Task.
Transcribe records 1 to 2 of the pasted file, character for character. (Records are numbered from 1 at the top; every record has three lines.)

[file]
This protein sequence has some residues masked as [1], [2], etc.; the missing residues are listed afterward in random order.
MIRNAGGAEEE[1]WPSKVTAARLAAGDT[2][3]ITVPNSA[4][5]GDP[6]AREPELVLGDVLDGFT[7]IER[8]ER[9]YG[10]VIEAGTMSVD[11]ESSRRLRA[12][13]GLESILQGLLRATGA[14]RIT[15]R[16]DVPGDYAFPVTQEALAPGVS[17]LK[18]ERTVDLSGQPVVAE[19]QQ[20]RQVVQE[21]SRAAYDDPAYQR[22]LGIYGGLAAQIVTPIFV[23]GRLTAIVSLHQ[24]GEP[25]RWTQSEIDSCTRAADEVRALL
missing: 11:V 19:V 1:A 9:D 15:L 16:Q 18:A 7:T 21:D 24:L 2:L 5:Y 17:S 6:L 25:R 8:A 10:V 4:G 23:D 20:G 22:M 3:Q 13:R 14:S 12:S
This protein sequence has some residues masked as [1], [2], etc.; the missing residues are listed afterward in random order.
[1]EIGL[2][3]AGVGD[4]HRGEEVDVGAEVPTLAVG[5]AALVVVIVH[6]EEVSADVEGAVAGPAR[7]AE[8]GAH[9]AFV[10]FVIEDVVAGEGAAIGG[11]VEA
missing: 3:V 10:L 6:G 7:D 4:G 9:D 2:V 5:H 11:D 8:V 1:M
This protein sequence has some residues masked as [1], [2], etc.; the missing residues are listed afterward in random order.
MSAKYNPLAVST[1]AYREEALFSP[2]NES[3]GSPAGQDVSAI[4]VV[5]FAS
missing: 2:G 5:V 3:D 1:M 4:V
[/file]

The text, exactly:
This protein sequence has some residues masked as [1], [2], etc.; the missing residues are listed afterward in random order.
MIRNAGGAEEE[1]WPSKVTAARLAAGDT[2][3]ITVPNSA[4][5]GDP[6]AREPELVLGDVLDGFT[7]IER[8]ER[9]YG[10]VIEAGTMSVD[11]ESSRRLRA[12][13]GLESILQGLLRATGA[14]RIT[15]R[16]DVPGDYAFPVTQEALAPGVS[17]LK[18]ERTVDLSGQPVVAE[19]QQ[20]RQVVQE[21]SRAAYDDPAYQR[22]LGIYGGLAAQIVTPIFV[23]GRLTAIVSLHQ[24]GEP[25]RWTQSEIDSCTRAADEVRALL
missing: 11:V 19:V 1:A 9:D 15:L 16:Q 18:A 7:T 21:D 24:L 2:L 5:Y 17:S 6:L 25:R 8:A 10:V 4:G 23:D 20:G 22:M 3:Q 13:R 14:S 12:S
This protein sequence has some residues masked as [1], [2], etc.; the missing residues are listed afterward in random order.
[1]EIGL[2][3]AGVGD[4]HRGEEVDVGAEVPTLAVG[5]AALVVVIVH[6]EEVSADVEGAVAGPAR[7]AE[8]GAH[9]AFV[10]FVIEDVVAGEGAAIGG[11]VEA
missing: 3:V 10:L 6:G 7:D 4:G 9:D 2:V 5:H 11:D 8:V 1:M